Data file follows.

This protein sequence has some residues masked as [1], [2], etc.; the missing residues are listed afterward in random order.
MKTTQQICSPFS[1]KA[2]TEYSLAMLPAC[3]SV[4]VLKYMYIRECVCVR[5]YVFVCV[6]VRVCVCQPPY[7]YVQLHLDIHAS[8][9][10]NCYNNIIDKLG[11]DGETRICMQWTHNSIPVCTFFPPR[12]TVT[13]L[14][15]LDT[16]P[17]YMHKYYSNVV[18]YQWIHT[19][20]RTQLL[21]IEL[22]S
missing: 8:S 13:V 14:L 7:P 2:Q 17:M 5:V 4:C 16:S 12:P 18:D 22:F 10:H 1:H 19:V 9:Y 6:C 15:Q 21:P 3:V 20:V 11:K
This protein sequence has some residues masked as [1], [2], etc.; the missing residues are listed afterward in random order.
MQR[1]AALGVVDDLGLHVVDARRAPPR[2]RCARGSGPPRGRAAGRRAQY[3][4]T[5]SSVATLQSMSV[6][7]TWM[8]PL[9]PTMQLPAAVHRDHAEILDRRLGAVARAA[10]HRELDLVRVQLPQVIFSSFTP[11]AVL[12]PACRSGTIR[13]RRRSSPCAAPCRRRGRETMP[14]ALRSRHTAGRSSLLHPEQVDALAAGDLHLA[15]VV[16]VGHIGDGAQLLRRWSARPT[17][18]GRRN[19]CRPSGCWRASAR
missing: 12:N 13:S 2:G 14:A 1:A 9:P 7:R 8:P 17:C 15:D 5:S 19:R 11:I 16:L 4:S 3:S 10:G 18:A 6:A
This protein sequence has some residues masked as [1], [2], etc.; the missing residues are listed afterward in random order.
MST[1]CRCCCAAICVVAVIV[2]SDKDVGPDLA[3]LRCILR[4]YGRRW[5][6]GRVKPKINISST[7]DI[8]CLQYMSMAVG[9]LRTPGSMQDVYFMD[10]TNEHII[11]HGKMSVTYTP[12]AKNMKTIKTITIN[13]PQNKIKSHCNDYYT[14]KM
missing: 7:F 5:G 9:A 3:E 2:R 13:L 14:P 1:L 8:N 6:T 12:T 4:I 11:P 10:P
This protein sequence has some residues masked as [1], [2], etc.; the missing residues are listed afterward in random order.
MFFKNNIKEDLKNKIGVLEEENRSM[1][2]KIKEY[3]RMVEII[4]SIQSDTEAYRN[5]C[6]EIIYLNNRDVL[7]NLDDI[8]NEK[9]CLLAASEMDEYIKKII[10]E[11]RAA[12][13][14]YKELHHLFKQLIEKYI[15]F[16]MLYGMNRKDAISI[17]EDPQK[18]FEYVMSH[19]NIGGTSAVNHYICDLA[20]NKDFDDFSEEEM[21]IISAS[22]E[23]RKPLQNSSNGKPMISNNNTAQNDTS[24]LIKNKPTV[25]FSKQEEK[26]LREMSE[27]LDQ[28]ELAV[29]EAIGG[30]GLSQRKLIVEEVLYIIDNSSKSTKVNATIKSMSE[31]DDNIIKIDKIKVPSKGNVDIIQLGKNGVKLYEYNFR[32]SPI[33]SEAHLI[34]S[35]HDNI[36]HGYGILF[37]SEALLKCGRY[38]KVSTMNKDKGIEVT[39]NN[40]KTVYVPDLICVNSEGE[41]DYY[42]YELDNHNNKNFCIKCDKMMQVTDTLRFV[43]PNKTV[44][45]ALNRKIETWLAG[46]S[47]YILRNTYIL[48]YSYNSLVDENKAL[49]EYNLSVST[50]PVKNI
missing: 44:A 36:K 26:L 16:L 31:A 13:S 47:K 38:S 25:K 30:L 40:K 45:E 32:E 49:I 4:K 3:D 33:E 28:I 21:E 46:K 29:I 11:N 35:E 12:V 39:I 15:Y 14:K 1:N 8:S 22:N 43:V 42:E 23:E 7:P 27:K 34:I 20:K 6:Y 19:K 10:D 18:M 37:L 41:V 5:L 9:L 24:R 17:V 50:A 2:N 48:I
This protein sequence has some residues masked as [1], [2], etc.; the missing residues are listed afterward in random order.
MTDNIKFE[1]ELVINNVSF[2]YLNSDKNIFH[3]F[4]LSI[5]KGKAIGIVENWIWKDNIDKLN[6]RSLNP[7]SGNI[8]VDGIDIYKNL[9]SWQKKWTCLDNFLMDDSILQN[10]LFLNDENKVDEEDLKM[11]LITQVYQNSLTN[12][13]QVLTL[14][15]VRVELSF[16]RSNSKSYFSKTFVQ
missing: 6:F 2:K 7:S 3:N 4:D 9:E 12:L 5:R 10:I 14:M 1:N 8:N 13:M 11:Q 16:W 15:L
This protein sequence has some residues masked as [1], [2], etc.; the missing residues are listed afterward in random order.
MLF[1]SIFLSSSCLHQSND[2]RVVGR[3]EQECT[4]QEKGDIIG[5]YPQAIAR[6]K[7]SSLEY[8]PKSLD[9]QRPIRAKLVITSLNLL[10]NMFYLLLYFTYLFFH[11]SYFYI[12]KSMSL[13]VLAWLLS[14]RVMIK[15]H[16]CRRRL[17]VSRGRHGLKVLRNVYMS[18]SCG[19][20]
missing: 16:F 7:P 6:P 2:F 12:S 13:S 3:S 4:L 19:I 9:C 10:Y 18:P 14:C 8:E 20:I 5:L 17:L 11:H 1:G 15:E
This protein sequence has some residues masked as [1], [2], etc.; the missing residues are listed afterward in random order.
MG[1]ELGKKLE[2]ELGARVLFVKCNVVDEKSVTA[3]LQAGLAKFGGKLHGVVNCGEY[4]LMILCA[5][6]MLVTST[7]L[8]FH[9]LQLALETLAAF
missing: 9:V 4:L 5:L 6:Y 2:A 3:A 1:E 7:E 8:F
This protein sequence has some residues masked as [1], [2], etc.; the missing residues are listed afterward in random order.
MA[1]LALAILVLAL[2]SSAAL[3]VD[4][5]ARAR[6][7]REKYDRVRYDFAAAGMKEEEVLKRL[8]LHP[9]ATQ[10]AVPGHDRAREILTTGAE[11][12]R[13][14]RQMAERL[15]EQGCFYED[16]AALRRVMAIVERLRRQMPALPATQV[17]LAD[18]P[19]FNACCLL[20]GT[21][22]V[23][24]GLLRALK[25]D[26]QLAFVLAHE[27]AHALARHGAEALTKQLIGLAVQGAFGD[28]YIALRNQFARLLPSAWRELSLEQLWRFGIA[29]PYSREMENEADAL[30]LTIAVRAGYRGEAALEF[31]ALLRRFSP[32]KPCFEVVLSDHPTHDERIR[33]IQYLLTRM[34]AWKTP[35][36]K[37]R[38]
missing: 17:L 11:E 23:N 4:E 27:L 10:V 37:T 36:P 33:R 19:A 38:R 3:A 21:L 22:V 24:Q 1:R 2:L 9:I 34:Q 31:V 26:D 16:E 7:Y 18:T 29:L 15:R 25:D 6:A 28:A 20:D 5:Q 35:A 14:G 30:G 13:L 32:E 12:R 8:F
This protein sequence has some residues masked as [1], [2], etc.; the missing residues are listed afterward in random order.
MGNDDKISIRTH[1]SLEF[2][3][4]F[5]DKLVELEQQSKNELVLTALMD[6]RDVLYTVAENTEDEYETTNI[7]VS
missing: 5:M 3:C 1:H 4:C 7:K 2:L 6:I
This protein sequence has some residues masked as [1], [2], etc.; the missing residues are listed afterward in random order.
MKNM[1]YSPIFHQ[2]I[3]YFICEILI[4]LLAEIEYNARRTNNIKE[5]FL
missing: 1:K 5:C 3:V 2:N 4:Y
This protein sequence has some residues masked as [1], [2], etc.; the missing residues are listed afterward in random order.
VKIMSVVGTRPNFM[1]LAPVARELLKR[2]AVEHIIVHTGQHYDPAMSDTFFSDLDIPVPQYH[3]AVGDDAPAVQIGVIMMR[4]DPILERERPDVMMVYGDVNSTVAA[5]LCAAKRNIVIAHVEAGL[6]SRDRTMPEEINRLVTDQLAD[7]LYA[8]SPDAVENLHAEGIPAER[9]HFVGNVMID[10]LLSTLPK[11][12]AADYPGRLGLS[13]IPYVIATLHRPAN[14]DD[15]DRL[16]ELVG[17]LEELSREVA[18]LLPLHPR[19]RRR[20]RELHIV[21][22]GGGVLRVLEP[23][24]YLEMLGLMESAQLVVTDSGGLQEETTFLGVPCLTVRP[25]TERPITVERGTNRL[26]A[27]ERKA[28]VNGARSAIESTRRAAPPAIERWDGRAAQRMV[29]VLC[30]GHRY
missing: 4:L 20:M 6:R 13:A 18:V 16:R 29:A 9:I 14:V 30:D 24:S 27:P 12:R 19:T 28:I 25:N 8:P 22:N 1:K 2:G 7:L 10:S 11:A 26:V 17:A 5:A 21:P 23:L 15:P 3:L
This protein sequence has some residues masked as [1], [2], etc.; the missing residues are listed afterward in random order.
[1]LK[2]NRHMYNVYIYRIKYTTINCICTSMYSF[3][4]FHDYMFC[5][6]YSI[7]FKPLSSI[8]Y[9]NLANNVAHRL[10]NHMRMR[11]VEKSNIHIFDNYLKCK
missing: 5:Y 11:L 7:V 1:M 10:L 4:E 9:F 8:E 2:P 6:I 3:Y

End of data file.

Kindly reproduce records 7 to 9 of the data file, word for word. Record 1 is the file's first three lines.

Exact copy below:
This protein sequence has some residues masked as [1], [2], etc.; the missing residues are listed afterward in random order.
MG[1]ELGKKLE[2]ELGARVLFVKCNVVDEKSVTA[3]LQAGLAKFGGKLHGVVNCGEY[4]LMILCA[5][6]MLVTST[7]L[8]FH[9]LQLALETLAAF
missing: 9:V 4:L 5:L 6:Y 2:A 3:A 1:E 7:E 8:F
This protein sequence has some residues masked as [1], [2], etc.; the missing residues are listed afterward in random order.
MA[1]LALAILVLAL[2]SSAAL[3]VD[4][5]ARAR[6][7]REKYDRVRYDFAAAGMKEEEVLKRL[8]LHP[9]ATQ[10]AVPGHDRAREILTTGAE[11][12]R[13][14]RQMAERL[15]EQGCFYED[16]AALRRVMAIVERLRRQMPALPATQV[17]LAD[18]P[19]FNACCLL[20]GT[21][22]V[23][24]GLLRALK[25]D[26]QLAFVLAHE[27]AHALARHGAEALTKQLIGLAVQGAFGD[28]YIALRNQFARLLPSAWRELSLEQLWRFGIA[29]PYSREMENEADAL[30]LTIAVRAGYRGEAALEF[31]ALLRRFSP[32]KPCFEVVLSDHPTHDERIR[33]IQYLLTRM[34]AWKTP[35][36]K[37]R[38]
missing: 17:L 11:E 23:N 4:E 27:L 10:V 37:T 36:P 33:R 19:A 38:R 3:A 21:L 22:V 24:Q 1:R 2:L 9:I 34:Q 31:V 26:D 16:E 7:Y 18:T 29:L 15:R 25:D 6:A 28:A 20:D 5:Q 35:A 14:G 30:G 13:L 32:E 12:R 8:F
This protein sequence has some residues masked as [1], [2], etc.; the missing residues are listed afterward in random order.
MGNDDKISIRTH[1]SLEF[2][3][4]F[5]DKLVELEQQSKNELVLTALMD[6]RDVLYTVAENTEDEYETTNI[7]VS
missing: 5:M 3:C 1:H 4:C 7:K 2:L 6:I